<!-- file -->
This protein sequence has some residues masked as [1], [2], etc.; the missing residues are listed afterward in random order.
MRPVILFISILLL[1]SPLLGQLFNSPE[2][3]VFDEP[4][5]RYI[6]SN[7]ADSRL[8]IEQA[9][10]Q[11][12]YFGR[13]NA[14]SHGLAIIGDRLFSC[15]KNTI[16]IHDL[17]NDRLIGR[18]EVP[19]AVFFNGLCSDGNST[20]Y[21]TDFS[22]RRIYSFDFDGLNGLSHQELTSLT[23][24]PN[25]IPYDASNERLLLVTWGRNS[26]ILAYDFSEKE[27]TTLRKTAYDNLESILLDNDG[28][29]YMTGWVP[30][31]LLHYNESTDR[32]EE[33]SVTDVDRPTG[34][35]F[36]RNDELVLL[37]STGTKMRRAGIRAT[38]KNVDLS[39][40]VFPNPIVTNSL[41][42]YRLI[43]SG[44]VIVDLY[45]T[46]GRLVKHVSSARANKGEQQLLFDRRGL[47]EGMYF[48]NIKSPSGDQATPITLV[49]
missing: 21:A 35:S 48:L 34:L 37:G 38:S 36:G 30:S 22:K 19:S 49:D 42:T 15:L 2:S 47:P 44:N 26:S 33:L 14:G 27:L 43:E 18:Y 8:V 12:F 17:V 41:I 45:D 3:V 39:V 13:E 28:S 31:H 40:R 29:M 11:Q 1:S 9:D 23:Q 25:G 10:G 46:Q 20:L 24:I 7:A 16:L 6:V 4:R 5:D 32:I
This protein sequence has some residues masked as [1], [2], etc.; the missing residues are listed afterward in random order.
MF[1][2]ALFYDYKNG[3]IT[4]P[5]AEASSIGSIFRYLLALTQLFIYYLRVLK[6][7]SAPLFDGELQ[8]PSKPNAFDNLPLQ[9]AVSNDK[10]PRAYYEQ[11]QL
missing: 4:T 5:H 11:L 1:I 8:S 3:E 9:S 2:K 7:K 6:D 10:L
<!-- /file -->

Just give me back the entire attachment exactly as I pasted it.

This protein sequence has some residues masked as [1], [2], etc.; the missing residues are listed afterward in random order.
MRPVILFISILLL[1]SPLLGQLFNSPE[2][3]VFDEP[4][5]RYI[6]SN[7]ADSRL[8]IEQA[9][10]Q[11][12]YFGR[13]NA[14]SHGLAIIGDRLFSC[15]KNTI[16]IHDL[17]NDRLIGR[18]EVP[19]AVFFNGLCSDGNST[20]Y[21]TDFS[22]RRIYSFDFDGLNGLSHQELTSLT[23][24]PN[25]IPYDASNERLLLVTWGRNS[26]ILAYDFSEKE[27]TTLRKTAYDNLESILLDNDG[28][29]YMTGWVP[30][31]LLHYNESTDR[32]EE[33]SVTDVDRPTG[34][35]F[36]RNDELVLL[37]STGTKMRRAGIRAT[38]KNVDLS[39][40]VFPNPIVTNSL[41][42]YRLI[43]SG[44]VIVDLY[45]T[46]GRLVKHVSSARANKGEQQLLFDRRGL[47]EGMYF[48]NIKSPSGDQATPITLV[49]
missing: 21:A 35:S 48:L 34:L 37:G 38:S 36:G 30:S 22:K 19:S 49:D 42:T 15:L 2:S 47:P 44:N 26:S 33:L 14:G 27:L 43:E 18:Y 8:V 12:F 17:V 41:I 45:D 3:V 39:V 13:E 28:S 31:H 40:R 29:M 11:Q 1:S 9:D 23:Q 25:G 10:G 46:Q 20:L 24:I 7:A 16:L 6:V 4:R 5:D 32:I
This protein sequence has some residues masked as [1], [2], etc.; the missing residues are listed afterward in random order.
MF[1][2]ALFYDYKNG[3]IT[4]P[5]AEASSIGSIFRYLLALTQLFIYYLRVLK[6][7]SAPLFDGELQ[8]PSKPNAFDNLPLQ[9]AVSNDK[10]PRAYYEQ[11]QL
missing: 4:T 5:H 11:L 1:I 8:S 3:E 9:S 2:K 7:K 6:D 10:L